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Catalog price: $24.00
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Locked in the Darkness
Retrieving a Hidden Girl's Identity from the Holocaust
Sabina Heller
In association with the Holocaust Survivors' Memoirs Project
(2012) ISBN: 978-0-9814686-7-9, Cat. No. 814
218 pp., soft cover, 15X23 cm.
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This is a dramatic and moving story of rescue, separation, and rediscovery of a lost identity and lost memory. As an infant, Sabina (Inka) Kagan was given to the care of a local Christian family by her parents, who were desperate to save her from the impending Nazi liquidation of their Jewish community in the small town of Radziwiłłów. Sabinas parents hid but were discovered and murdered. The foster family neglected the infant, leaving her to starve to death in a cellar, but the neighboring Roztropowicz family discovered her and took her in, at great risk to their lives.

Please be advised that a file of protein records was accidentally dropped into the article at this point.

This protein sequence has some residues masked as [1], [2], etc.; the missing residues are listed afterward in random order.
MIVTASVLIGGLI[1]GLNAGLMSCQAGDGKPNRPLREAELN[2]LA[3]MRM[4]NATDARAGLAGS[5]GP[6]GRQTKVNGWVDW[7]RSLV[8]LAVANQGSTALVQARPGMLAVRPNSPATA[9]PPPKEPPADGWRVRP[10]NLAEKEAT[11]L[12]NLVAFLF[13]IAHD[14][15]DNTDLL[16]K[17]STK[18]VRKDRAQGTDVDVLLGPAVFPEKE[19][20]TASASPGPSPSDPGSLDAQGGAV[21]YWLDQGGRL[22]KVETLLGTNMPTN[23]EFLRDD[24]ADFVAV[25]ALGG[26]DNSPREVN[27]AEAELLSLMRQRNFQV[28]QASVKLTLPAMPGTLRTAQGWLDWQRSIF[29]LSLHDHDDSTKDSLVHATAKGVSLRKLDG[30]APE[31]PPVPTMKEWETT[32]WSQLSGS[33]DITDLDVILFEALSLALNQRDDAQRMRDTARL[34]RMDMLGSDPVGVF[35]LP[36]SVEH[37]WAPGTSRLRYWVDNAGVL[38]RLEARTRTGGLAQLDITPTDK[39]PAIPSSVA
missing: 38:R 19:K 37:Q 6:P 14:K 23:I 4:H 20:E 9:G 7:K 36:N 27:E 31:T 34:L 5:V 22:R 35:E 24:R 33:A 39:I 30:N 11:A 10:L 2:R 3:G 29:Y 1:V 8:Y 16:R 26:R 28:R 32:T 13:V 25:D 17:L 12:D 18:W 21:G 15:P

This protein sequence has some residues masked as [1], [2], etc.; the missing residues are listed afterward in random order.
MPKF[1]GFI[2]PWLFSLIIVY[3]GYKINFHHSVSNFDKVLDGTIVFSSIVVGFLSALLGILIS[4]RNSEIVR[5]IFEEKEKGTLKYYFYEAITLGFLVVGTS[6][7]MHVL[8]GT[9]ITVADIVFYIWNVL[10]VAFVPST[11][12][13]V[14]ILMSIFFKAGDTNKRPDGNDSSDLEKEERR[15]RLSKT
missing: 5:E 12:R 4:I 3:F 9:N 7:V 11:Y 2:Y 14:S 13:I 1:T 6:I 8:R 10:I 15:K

The Rostropowiczes nursed Sabina back to health and provided her with a warm, loving home. Inka became the youngest sibling; the Roztropowicz parents became her parents, A mother given by God, as Natalia Roztropowicz believed. After the war, Jewish representatives persuaded the Rostropowiczes to return Sabina to her people. Seeking the best for her, especially in consideration of their antisemitic neighbors among whom Sabina would have grown up, they let Sabina be taken to a Jewish orphanage in Łódź. There a staff physician, Dr. Goszczewski, and her husband decided to adopt her and move to Israel.
Sabina lost contact with her Polish family and gradually forgot them as she settled into life in Israel. The Goszczewskis Israeli cousin, Nehemiah Rabin, the father of Yitzhak Rabin, helped them settle in and integrate into Israeli life. Sabina became Ina Goszczewski, and her adoptive parents never spoke to her about her past. Sabina discovered the truth only in 1999, after her mothers death, and was then able to reconstruct her past. She reconnected with her Polish family, who were soon honored by Israel as Righteous Among the Nations. Sabinas story concludes with a fitting closure - retrieval of her past and reunion with her Polish Catholic wartime family.
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